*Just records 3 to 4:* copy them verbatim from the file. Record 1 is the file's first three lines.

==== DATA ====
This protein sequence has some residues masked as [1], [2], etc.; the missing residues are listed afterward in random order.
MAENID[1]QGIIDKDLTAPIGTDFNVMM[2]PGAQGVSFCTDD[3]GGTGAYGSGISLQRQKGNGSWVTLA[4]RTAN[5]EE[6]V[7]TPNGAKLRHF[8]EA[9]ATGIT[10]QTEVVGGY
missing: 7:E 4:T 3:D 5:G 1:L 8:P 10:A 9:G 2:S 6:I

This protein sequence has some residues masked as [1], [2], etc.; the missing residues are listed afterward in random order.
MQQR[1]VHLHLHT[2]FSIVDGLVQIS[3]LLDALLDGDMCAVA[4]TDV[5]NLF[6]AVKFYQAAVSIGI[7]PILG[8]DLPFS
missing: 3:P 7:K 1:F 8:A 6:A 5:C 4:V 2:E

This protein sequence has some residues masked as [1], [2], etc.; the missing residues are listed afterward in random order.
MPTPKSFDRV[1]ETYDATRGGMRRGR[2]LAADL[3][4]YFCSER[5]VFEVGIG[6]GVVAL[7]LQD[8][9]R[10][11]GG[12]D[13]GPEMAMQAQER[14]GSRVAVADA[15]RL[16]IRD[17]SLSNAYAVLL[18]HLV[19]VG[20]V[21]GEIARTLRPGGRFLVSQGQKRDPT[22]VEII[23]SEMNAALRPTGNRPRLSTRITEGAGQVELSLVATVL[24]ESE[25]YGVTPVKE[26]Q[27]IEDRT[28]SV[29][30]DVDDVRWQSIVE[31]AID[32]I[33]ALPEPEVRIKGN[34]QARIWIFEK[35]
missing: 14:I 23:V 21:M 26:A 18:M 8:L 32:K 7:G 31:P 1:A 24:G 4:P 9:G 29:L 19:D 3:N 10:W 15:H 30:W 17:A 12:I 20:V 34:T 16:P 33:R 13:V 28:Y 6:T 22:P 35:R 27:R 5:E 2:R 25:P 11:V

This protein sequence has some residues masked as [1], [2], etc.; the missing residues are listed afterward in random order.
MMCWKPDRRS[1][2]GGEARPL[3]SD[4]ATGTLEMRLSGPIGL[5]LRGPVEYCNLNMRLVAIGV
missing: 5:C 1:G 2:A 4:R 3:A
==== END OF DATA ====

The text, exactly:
This protein sequence has some residues masked as [1], [2], etc.; the missing residues are listed afterward in random order.
MPTPKSFDRV[1]ETYDATRGGMRRGR[2]LAADL[3][4]YFCSER[5]VFEVGIG[6]GVVAL[7]LQD[8][9]R[10][11]GG[12]D[13]GPEMAMQAQER[14]GSRVAVADA[15]RL[16]IRD[17]SLSNAYAVLL[18]HLV[19]VG[20]V[21]GEIARTLRPGGRFLVSQGQKRDPT[22]VEII[23]SEMNAALRPTGNRPRLSTRITEGAGQVELSLVATVL[24]ESE[25]YGVTPVKE[26]Q[27]IEDRT[28]SV[29][30]DVDDVRWQSIVE[31]AID[32]I[33]ALPEPEVRIKGN[34]QARIWIFEK[35]
missing: 14:I 23:V 21:M 26:A 18:M 8:L 32:K 7:G 31:P 1:A 24:G 4:P 9:G 29:L 19:D 3:N 10:W 15:H 30:W 17:A 12:I 20:V 34:T 16:P 33:R 13:V 28:Y 6:T 22:P 35:R 27:R 5:E 2:R 25:P 11:V

This protein sequence has some residues masked as [1], [2], etc.; the missing residues are listed afterward in random order.
MMCWKPDRRS[1][2]GGEARPL[3]SD[4]ATGTLEMRLSGPIGL[5]LRGPVEYCNLNMRLVAIGV
missing: 5:C 1:G 2:A 4:R 3:A